Why not visit my companion blogs, “the best of” A Year of Being Kind.  #PursuePEACE. My Facebook page, Pursuing Peace – Thanks! And, read my sermons from Pastor, Preacher Pray-er

[1] Meditating on the Word, Dietrich Bonhöffer, edited by David McI. Gracie. (Cambridge, Massachusetts: Cowley Publications, 2000, 117.

[2] Ibid.

Seeking God with a Whole Heart

Matterofprayer: A Year of Everyday Prayers – Sunday, November 26, 2017

Psa 119-10 all my heart, hillside

Seeking God with a Whole Heart

This verse in Psalm 119 and its accompanying commentary by Dietrich Bonhoeffer really made me think. Of course, many of these from this Psalm strike home, and challenge me to strive to follow God more nearly and love God more dearly. However, this particular verse talks of following God “with my whole heart.” Here’s the whole of Psalm 119:10.

With my whole heart I seek You;

let me not stray from Your commandments.

When I think about following God with my whole heart, then I am striving to commit my life truly to the following of God. As Bonhoeffer says, “For with half a heart we might be seeking an idol, but never God Himself.” [1] If I only give half of myself—or even less of my attention, love, or service—to God, that is an extremely poor excuse of a gift to give to my Creator, my Shepherd, and my Savior. How could I even think to give a shoddy gift like that to my God?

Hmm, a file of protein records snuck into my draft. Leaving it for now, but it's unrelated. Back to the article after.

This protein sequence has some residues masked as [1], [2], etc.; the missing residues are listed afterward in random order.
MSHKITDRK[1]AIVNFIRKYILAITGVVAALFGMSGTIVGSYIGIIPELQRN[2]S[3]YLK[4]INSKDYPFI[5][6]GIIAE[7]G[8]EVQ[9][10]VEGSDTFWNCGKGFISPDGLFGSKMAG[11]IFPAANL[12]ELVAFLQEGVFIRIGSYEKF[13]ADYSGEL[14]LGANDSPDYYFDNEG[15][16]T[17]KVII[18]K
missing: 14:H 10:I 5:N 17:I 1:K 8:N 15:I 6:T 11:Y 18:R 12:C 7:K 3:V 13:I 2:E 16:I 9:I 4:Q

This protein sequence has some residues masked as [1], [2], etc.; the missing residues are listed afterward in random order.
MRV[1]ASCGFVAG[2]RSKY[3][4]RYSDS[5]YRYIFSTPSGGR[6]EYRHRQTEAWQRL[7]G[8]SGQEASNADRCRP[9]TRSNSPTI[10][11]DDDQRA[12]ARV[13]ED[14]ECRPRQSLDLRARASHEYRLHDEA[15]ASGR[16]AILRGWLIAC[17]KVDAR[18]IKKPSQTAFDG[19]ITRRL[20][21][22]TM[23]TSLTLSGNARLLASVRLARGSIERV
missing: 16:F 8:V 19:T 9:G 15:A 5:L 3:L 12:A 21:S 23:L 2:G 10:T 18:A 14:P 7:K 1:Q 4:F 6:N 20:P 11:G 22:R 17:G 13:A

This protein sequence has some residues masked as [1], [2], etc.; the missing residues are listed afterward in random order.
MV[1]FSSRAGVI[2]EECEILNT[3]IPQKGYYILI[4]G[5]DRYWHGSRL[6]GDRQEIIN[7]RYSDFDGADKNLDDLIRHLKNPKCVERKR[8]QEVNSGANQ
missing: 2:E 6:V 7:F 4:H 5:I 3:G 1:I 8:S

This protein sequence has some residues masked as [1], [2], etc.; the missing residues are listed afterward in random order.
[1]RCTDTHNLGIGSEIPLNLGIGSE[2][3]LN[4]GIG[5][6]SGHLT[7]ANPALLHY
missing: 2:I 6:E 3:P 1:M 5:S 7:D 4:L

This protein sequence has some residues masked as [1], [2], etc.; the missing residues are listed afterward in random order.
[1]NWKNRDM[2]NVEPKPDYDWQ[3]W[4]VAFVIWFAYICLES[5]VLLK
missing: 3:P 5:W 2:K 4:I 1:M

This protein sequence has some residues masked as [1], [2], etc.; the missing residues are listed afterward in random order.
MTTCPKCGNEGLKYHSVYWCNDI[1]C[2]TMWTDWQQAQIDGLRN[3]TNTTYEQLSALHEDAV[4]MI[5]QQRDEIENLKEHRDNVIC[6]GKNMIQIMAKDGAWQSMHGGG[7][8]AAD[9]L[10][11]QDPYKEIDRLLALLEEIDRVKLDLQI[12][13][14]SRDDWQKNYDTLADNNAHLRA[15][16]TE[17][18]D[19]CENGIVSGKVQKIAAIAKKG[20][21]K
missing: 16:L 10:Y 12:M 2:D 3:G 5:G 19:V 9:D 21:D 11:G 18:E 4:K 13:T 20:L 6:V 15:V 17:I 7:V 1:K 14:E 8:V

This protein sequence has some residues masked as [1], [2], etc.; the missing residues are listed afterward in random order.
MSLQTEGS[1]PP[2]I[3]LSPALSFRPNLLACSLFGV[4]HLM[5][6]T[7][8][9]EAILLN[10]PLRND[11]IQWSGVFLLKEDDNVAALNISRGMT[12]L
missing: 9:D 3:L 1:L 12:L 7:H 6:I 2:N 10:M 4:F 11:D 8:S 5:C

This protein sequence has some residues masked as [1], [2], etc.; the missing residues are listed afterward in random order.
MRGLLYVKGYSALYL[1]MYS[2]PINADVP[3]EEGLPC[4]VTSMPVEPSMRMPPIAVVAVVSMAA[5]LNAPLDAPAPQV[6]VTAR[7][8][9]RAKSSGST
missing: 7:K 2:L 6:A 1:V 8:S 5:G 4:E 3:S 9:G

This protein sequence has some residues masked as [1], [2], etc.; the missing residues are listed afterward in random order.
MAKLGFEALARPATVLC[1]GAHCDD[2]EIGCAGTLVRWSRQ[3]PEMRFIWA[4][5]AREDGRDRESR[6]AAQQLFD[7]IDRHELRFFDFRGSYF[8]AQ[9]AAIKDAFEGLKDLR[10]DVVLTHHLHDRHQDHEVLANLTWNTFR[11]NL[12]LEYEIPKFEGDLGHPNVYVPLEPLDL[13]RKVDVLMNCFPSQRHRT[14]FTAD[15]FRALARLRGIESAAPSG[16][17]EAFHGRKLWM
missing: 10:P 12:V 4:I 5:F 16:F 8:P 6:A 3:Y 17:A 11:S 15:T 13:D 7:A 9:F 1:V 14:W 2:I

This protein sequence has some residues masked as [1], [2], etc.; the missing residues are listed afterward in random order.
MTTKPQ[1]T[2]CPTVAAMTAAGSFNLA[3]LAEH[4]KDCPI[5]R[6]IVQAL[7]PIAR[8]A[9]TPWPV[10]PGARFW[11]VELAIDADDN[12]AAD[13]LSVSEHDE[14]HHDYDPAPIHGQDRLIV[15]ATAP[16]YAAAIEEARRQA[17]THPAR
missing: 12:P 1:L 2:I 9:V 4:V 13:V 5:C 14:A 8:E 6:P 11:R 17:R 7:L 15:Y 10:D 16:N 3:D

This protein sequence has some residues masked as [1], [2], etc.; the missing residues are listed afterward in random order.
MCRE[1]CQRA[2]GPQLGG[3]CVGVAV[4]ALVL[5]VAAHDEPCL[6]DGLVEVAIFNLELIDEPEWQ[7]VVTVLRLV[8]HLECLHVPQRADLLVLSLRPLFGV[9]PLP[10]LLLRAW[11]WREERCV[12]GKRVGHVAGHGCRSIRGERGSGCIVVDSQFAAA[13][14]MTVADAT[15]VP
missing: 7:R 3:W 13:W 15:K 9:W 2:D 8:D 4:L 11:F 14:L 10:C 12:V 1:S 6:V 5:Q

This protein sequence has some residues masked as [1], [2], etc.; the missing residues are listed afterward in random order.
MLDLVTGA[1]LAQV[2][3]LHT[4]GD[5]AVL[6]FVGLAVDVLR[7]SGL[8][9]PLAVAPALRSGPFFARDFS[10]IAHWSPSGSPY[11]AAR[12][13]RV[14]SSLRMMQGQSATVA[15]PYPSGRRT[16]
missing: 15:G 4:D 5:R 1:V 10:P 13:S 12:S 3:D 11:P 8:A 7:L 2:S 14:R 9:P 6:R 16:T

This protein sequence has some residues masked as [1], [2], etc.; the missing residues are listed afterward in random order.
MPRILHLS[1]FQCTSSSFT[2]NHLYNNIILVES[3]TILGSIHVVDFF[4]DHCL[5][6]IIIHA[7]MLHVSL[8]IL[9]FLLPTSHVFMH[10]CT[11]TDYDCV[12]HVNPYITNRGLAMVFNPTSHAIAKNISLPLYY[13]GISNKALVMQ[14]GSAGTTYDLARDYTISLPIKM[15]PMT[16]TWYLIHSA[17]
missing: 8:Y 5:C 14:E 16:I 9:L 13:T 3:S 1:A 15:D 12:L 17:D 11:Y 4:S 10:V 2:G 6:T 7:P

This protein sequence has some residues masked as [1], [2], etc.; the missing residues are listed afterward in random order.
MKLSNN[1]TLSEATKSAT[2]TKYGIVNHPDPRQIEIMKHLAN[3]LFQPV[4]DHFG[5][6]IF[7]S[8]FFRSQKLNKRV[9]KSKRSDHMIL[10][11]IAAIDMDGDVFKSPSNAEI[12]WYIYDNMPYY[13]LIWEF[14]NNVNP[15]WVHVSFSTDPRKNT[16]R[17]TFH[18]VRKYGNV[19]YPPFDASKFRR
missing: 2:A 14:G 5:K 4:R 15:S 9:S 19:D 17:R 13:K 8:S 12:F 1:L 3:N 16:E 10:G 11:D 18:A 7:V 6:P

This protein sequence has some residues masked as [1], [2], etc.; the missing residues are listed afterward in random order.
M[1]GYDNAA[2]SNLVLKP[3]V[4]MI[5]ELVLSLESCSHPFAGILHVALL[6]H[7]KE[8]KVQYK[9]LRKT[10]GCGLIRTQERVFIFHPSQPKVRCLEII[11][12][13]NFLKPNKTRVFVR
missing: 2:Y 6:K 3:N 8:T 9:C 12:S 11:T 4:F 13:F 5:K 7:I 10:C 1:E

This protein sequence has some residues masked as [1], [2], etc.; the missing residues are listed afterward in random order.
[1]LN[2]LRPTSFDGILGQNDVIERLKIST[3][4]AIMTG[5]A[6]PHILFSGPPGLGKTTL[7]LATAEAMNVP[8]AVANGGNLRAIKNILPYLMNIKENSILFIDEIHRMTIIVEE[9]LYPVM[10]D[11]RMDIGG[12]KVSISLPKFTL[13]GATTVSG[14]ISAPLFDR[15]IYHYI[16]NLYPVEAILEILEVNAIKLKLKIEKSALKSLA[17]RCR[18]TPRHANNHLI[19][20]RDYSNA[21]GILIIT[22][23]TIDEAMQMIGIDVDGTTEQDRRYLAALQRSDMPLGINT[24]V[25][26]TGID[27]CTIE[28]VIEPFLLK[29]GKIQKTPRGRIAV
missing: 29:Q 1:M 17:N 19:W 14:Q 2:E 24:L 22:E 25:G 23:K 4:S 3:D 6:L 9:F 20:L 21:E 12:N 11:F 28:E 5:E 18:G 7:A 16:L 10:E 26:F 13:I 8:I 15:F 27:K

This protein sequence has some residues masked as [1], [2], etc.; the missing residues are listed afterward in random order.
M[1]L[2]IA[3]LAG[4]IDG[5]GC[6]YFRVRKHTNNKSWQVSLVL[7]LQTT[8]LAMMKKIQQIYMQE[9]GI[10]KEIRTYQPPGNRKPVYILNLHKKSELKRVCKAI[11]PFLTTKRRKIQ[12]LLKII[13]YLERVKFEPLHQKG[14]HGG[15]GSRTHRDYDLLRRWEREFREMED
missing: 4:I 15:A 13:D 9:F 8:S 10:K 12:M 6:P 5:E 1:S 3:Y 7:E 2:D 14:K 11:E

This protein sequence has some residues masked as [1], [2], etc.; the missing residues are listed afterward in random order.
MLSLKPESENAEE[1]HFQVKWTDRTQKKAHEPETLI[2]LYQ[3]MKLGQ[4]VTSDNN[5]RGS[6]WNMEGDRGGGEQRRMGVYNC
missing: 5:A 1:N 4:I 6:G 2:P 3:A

Sadly, I am afraid I give that kind of gift to God on a regular basis…

I am surprised God doesn’t strike me down with a thunderbolt from heaven, for the really awful gifts I do end up giving to God. When I even think of giving gifts at all…

Dear Lord, I am sorry. I know I owe You so much more. As Bonhoeffer says, “If we are responding to God’s Word we will say ‘I seek You with my whole heart.’” [2] Gracious God, help me to seek You every day in such a way. You want nothing else from me but to seek You, to be in Your presence, and to rest in You. Help me to be constant and consistent in seeking You, Lord. So help me, God.

@chaplaineliza

 

Like what you read? Disagree? Share your thoughts with your loved ones and continue the conversation.

Why not visit my companion blogs, “the best of” A Year of Being Kind.  #PursuePEACE. My Facebook page, Pursuing Peace – Thanks! And, read my sermons from Pastor, Preacher Pray-er

[1] Meditating on the Word, Dietrich Bonhöffer, edited by David McI. Gracie. (Cambridge, Massachusetts: Cowley Publications, 2000, 116.

[2] Ibid.